The 100th anniversary birthday bash in Montreal is over. It started out just fine with cake, retired jerseys and Elmer Lach. But then, it started to get wild and somebody called the cops.
By the time the clock ticked to zero in the Canadiens 4-1 loss to the Boston Bruins last night, most of the guests were looking at their watches mumbling something about having to get up early.
The bad news is nobody knows who's going to clean up. A thousand screaming fans — an online lynch mob — are demanding Bob Gainey's head. There are plenty in the media, too.
What a difference a year makes. At this time last year, the Canadiens were finishing off the Bruins in Game 7, and had just come off their first Eastern Conference title since 1989.
This year's Canadiens should have been better. That is what Gainey, and most of his critics, expected for this season.
Last spring, when the Canadiens lost to the Philadelphia Flyers in the second round, most critics blamed it on a lack of toughness, poor 5-on-5 scoring and inconsistent goaltending. Gainey made logical, but unsuccessful decisions to address the problems.
Toughness: Gainey signed the biggest, toughest player on skates. Georges Laraque played a key role protecting Sidney Crosby and Evgeni Malkin in Pittsburgh's impressive playoff run last year. But this season in Montreal, a groin injury and a herniated disk limited his playing time to just 33 regular-season games.
Scoring: The Canadiens relied heavily on their power play the two previous seasons. They needed more scoring, so Gainey traded for Robert Lang without giving up a roster player. Before that, he picked up Alex Tanguay from the Calgary Flames — again without losing a key player.
Injuries prevented both forwards from having much impact. When the team needed them most, neither could contribute. Lang missed the entire playoff series with Boston, and Tanguay played two games before sitting out.
Goaltending: Gainey expected Price to continue to develop with the other young players — Chris Higgins, the Kostitsyns, Tomas Plekanec and Ryan O'Byrne. Instead, all took a step back.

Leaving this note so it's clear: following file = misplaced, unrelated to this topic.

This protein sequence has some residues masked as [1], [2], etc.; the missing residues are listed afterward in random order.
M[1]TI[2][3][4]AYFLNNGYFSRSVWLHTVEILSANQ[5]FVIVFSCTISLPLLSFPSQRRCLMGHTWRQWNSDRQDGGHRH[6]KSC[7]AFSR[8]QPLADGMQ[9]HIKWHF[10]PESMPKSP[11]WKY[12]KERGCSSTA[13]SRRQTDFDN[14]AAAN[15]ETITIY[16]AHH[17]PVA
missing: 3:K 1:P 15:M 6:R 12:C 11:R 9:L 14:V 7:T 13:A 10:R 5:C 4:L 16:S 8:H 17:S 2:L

Price had a strong first year and, now accustomed to NHL play, should have been better. Gainey has a long-term view of Price's value. He expects Price to be the kind of guy who can win a Stanley Cup. There's good reason to think he's right.
Price's trophy case is pretty full for a young player. It includes a gold medal from the 2007 world junior championship and the AHL's 2007 Calder Cup. He was named MVP in both tournaments and, in fact, is the youngest-ever Calder Cup MVP.
Maybe Gainey saw more of his old teammate, Patrick Roy, in Price than the young goalie was ready to deliver. But Gainey's plan was to develop a great goalie who can lead Montreal for a decade.
It's too early to say he failed. For Gainey, it's more about the decade than the century.
Gainey has made mistakes
Gainey has made mistakes in Montreal, the worst might be letting Mike Ribeiro go to the Dallas Stars for Janne Ninnimaa. Ribeiro has become one of the most exciting, skill players in the game and Ninimaa is long gone.
But the critics have it wrong on the departures of Mark Streit and Sheldon Souray, Montreal's two power-play hitmen. It's long forgotten that both were criticized for being weak defensively. Everyone missed Souray's slapshot. No one missed him defending Jason Spezza 1-on-1.
Streit had one strong offensive year in Montreal. It won him a fat contract on Long Island.
Gainey took blame for letting Streit go as a free agent, getting nothing in return by trade. But the Canadiens were contenders at the trade deadline in 2007 and dealing Streit didn't make sense.
It's likely that Gainey was surprised by the effect Streit's absence had on the Canadiens power play. He dealt with that by trading for Mathieu Schneider. However, like Lang and Tanguay, Schneider was good when he played, but injured when it mattered.
If the lynch mob must have Gainey's job, so be it. Hang out the help wanted sign.
Here's what to look for in choosing Montreal's next general manager: He must have a proven record of success as a GM in the NHL.
This is not a job for rookies. He must have an appreciation for the history and tradition of the team. It wouldn't hurt if he had a connection to the team's glorious history by being a former player.
He'll need an ability to remain calm under fire and deal thoughtfully with on and off-ice adversity. He'll need to be bilingual, too.
Sounds like a job for Bob Gainey.